Computer security often focuses on malware: software that attacks faults in your computer to take control of it and give that control to someone else. Malware is often sophisticated software that can quietly take over a computer without being detected—from there, it can do anything, from copying every keystroke you type, to watching every page you open, to turning your camera and microphone on and recording you, to encrypting your hard drive and ransoming your computer’s contents back to you. But novel malware is difficult to write, and can take many paid hours for some of the most talented programmers, in addition to finding or buying a security flaw that allows you to get your malware onto someone’s computer undetected. It’s painfully expensive, and often ends up leaving a trail back to the authors.

Phishing doesn’t attack computers. It attacks the people using computers.

Setting up a phishing website is something a summer intern can do in a couple of weeks, and it works. If you were to try to create a phishing version of this article, you could start by saving the complete webpage from your browser—that would get you the picture, text, and code that makes the page you’re reading now. If this article contained an account login, you could put it on a server you control, and maybe register another domain, something like http://tehatlantic.com. If you enticed someone to try to use their TheAtlantic.com username and password on tehatlantic.com, you would then have that information.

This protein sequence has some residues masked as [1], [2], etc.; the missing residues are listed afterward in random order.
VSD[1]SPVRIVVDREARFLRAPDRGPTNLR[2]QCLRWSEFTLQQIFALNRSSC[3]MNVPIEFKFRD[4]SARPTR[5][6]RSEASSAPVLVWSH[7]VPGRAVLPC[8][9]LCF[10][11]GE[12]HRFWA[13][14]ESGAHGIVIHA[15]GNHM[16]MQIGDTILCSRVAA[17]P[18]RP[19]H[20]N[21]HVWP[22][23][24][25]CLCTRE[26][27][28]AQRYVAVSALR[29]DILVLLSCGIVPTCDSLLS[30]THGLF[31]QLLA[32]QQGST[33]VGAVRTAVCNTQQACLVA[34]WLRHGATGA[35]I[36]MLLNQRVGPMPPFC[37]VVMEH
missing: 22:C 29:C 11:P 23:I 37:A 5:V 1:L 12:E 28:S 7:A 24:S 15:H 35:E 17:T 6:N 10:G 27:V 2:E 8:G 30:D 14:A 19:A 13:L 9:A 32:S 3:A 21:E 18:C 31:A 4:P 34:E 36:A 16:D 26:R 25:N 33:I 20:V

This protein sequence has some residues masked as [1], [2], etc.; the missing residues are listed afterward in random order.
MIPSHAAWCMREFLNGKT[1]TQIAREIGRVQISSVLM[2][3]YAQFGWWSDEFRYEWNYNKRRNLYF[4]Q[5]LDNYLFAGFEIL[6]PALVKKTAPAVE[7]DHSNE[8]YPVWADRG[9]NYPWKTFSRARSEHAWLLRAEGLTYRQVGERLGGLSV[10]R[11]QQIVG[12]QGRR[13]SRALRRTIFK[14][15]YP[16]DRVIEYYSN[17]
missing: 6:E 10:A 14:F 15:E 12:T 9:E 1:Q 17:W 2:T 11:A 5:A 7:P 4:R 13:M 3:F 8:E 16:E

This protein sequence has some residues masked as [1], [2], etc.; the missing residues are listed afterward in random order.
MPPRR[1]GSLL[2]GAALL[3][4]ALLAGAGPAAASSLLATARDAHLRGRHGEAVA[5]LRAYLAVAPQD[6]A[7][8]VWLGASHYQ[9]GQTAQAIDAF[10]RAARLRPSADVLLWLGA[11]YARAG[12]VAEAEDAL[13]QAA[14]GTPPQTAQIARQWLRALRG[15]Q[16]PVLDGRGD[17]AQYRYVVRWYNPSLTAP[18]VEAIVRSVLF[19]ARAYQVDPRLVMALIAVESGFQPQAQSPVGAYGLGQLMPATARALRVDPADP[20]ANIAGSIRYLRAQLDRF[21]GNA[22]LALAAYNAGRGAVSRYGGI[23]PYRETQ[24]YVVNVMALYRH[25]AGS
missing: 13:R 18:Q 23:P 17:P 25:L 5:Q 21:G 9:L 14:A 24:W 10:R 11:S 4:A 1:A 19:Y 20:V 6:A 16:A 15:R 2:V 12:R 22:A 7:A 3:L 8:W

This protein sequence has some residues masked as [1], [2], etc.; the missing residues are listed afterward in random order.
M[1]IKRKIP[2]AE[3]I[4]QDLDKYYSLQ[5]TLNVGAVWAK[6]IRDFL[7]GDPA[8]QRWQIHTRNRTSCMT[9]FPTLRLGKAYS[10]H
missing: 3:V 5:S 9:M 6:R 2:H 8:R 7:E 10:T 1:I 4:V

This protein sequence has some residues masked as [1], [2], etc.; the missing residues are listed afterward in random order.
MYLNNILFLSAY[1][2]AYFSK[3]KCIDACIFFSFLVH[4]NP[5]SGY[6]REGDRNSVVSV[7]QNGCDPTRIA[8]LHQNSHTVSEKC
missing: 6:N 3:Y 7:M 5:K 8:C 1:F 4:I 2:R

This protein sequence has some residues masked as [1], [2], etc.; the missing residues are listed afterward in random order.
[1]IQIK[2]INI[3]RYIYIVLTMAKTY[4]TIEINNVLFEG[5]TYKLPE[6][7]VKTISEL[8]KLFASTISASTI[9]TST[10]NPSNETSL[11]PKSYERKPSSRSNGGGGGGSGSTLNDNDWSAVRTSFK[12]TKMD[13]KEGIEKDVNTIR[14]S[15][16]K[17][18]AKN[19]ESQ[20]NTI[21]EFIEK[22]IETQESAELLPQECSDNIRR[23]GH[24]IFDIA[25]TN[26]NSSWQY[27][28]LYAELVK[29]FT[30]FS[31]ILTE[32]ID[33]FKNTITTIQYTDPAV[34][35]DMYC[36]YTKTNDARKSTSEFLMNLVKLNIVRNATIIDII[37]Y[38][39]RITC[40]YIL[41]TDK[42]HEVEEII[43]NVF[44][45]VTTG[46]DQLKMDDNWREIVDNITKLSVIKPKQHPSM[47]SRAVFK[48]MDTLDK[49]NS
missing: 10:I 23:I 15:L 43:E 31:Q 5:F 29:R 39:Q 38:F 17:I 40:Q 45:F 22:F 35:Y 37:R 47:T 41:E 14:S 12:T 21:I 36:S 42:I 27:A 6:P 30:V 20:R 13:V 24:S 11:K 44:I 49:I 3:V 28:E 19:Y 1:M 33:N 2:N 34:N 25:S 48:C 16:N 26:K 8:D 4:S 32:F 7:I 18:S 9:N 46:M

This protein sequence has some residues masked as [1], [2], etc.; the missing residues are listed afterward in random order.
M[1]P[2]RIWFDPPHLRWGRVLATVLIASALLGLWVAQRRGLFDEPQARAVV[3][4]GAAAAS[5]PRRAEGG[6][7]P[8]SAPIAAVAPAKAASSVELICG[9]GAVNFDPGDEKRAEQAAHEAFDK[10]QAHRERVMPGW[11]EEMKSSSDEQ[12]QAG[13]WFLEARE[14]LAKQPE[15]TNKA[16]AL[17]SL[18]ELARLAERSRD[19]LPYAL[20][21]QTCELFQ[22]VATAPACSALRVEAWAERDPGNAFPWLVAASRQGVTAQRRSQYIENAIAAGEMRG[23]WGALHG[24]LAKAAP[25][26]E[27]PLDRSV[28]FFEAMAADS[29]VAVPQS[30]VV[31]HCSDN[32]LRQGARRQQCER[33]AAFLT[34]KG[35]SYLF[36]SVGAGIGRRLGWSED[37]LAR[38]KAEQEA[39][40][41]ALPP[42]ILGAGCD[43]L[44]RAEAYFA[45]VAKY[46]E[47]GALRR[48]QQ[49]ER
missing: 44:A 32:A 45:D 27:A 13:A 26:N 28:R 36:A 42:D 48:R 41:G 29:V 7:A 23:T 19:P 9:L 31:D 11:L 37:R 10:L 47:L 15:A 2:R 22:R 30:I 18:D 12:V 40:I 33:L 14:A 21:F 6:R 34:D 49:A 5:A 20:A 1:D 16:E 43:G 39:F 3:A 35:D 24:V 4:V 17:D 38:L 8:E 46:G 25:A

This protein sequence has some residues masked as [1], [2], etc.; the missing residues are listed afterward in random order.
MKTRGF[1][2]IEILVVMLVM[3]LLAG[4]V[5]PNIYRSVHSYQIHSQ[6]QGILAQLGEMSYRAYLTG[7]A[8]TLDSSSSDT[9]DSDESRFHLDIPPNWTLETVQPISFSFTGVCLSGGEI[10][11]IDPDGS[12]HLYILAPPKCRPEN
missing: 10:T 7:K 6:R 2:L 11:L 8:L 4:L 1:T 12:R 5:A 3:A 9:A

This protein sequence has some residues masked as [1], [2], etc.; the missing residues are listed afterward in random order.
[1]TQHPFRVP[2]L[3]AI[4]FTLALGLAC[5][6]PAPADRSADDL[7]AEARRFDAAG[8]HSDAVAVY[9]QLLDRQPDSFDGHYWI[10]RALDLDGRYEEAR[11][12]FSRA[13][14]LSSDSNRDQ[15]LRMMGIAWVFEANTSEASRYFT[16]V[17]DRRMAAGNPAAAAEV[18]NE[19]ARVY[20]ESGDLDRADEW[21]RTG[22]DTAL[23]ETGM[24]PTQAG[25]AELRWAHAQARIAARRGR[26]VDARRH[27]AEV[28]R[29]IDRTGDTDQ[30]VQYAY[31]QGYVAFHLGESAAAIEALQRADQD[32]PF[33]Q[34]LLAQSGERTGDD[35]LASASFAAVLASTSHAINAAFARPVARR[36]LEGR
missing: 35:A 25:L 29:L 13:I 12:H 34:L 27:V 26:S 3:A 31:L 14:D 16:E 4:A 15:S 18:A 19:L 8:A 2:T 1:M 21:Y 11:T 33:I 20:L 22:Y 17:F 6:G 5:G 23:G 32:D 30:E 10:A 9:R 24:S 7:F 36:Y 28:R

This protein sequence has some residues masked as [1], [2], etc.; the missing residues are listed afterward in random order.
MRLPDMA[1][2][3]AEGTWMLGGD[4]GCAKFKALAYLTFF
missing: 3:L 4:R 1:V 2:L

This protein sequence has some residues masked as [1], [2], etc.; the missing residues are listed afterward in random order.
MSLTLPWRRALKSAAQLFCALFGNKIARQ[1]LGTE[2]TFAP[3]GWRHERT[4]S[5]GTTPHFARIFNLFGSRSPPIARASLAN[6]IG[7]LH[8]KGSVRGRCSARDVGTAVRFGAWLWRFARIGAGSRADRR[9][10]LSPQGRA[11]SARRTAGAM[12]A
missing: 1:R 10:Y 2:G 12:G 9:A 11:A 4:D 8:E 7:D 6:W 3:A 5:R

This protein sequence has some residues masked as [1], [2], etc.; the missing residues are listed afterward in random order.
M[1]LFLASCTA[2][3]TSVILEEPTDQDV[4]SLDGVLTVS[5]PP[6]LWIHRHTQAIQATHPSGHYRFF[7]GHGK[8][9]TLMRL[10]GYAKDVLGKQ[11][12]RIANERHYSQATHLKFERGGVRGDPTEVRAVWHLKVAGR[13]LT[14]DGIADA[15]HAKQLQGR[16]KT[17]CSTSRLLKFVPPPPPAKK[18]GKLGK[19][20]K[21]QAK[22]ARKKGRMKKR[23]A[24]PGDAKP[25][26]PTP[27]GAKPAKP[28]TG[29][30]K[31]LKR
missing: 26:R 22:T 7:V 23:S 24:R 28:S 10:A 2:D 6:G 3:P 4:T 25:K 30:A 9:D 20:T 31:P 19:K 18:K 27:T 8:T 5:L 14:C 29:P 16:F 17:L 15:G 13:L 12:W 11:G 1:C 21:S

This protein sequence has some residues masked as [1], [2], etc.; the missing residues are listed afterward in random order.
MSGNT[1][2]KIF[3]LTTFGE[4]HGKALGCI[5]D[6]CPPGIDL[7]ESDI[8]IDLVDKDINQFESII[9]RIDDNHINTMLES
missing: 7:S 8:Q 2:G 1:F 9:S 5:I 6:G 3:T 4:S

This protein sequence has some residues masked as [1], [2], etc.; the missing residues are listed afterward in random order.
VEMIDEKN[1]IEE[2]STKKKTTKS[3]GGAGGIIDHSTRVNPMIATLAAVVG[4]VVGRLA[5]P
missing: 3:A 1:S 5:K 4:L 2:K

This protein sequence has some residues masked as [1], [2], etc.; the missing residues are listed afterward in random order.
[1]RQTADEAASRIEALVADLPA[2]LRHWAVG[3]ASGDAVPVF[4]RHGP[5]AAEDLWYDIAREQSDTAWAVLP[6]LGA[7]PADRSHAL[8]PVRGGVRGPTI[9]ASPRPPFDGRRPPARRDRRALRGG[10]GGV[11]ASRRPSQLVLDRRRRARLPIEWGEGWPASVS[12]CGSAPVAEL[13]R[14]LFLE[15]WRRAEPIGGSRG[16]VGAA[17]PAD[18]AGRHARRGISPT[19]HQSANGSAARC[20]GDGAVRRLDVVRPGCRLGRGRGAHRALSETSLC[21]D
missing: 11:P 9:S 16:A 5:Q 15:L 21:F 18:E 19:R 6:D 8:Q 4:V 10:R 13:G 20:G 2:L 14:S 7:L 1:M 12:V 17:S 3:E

This kind of phishing started out mainly as a money-stealing scheme, delivered en masse. “Phishing has changed a lot. A decade or so ago it was a mass phenomenon of people looking for passwords to bank accounts, PayPal, eBay … anything they thought would be easily monetizable,” says Cormac Herley, a principal researcher at Microsoft Research. “I think that threat has largely been beaten back: Spam filters have become better at detecting it, browsers have warning mechanisms built in, banks have become good at detecting fraud.”